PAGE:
Spitting Image



Perhaps it’s just a coincidence. Perhaps not.

I have been a graphic designer, art director and creative director in Ottawa for the past 37 years. I have known many talented designers over this period, people like our own Peter Handley or Mark Lloyd, Stanley Berneche, Colin Huggard and hundreds more. All of them are cut from different bolts of cloth, but over and over again, I see one common thread—they love aircraft, vintage aircraft in particular.
One of the most experienced practitioners of the graphic design art form, and one I have known for many years is InnovaCom’s Jean Brunette, Gatineau’s most experienced and respected creative director.

Though I have known Jean off and on for decades, it wasn’t until Vintage Wings of Canada set up shop in his town, that I learned that he has the graphic designer’s curse—Warbird Visualization Syndrome—an overriding passion for all things flying and warbirds in particular and the inexplicable desire to turn them into art. Recently, he sent me an image of a partially completed painting of our beloved Supermarine Spitfire XVI. I could see that it was going to be beautiful and I asked him to share with us his thoughts and steps along the way to its completion.

Dave O’Malley, editor

Here, now, in the words of Jean Brunette, is a quick look at the creation of a dramatic and evocative oil painting of the Flight Lieutenant William Harper Supermarine Spitfire Mk XVI.



What is it about these old airplanes anyway?

I’m not sure exactly when it all began—this fascination for airplanes. Especially the vintage ones.

Sure, as kids we all loved airplanes at one time or another. But for some of us, they become a lifelong thing of passion... bordering on obsession. Well, for me at least ...and for this, I can thank my dad. Not that he was himself such a big airplane enthusiast—he just did what a father was expected to do, take his son to see, well, boy things. Yes, things that move and make noise like cars, trains, airplanes, and so on. But out of all of these “boy things” ...the airplanes stuck. For good
.

Jean Brunette’s father, Roger poses with Mike Potter’s Spitfire Mk XVI at the Ottawa Air Show in Carp, Ontario in September 2005. It is his influence, taking young Jean to events and places that celebrated all things mechanical, that spawned Brunette’s fascination and love of vintage machinery and, in particular, vintage aircraft. Photo: Jean Brunette

Being that we lived close by, we often visited the Canadian Aviation Museum which, back then, had their collection of aircraft displayed inside three Second World War hangars, with some “unlucky ones” having to brave it out outside. I remember feeling kind of sorry for them. There was a CF-101 Voodoo, a CF-100 Canuck and the saddest one of all—a pitiful looking Bristol Beaufighter. No engines, no rudder, paint peeling off everywhere and faded fuselage roundels.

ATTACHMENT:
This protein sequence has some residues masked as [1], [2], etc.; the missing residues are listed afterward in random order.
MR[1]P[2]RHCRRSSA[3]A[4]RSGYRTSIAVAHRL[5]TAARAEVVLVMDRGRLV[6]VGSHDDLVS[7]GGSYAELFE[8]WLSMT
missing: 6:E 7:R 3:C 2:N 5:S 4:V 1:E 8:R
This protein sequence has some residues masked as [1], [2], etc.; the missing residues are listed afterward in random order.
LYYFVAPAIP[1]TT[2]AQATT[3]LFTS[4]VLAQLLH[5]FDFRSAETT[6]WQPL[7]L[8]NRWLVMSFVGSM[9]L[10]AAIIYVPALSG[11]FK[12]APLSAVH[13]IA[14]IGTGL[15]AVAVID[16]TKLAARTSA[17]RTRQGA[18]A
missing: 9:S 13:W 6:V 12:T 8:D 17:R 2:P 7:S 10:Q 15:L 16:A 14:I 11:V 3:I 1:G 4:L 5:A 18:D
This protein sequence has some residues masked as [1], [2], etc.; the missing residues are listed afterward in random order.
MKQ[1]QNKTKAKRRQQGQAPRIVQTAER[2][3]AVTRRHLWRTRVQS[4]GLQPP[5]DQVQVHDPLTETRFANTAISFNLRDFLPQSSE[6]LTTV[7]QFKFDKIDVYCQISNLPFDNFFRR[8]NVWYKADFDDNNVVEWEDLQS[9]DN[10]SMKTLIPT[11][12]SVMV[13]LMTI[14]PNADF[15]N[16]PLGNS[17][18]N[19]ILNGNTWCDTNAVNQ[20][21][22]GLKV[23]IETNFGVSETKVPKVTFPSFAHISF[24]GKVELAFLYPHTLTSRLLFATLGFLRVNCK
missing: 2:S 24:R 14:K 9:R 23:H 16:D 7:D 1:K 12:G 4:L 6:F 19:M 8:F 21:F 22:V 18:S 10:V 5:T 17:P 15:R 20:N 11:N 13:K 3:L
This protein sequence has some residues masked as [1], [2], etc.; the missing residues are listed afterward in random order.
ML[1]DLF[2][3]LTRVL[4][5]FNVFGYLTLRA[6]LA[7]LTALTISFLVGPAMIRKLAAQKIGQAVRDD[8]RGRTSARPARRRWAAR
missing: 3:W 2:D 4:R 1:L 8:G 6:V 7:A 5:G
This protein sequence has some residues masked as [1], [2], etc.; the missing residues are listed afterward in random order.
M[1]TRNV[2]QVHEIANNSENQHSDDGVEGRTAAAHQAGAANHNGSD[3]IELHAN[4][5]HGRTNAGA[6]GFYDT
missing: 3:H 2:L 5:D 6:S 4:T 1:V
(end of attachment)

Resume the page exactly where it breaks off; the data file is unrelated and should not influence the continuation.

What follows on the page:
The black sheep of the collection and I fell madly in love with it. On all our visits, the “Beau” was always the first one I checked out, like an old friend. One day, I convinced my dad to take a Polaroid of it. Back then, we saved the Polaroid photo-taking for special “family stuff”, not derelict airplanes. Needless to say, this small 3” x 3” image was like a million bucks to me and I spent countless minutes spellbound, just looking at it. It’s still in my photo collection to this day. 

Jean Brunette’s cherished childhood Polaroid photograph of a derelict Bristol Beaufighter, taken several decades ago in 1972 at the then National Aviation Museum, still is in his possession today. Photo: Roger Brunette

Inside the hangar, I would do a quick run, past the Day-Glo orange Red Knight T-33, the “OH-SO-Shiny-and-thin” CF-104, then slooowww-lyyy walk (admittedly with a bit of fear and a lot of respect) by the big Avro Lancaster with its bomb bay doors wide open and go check out each one of the famous “quadruplets”. Quadruplets... because at first, I could barely tell them apart. With time, my young eye became better in detecting the subtle differences between them. There was “Big-Mouth” Kittyhawk, “Pot-Belly” Mustang, “Ribcage Hurricane and, my very favourite of the bunch, “Indian-Head Spitfire.

One of the Aviation Museum “quadruplets” — “The Indian-Head Spitty”. The Lancaster that was so menacing to a young boy’s imagination is lurking in the background, bomb bay doors agape, ready to snap up any 7-year-old that dares come too close! Photo: Jean Brunette

Fast forward to 2013—Capturing the Spitfire on canvas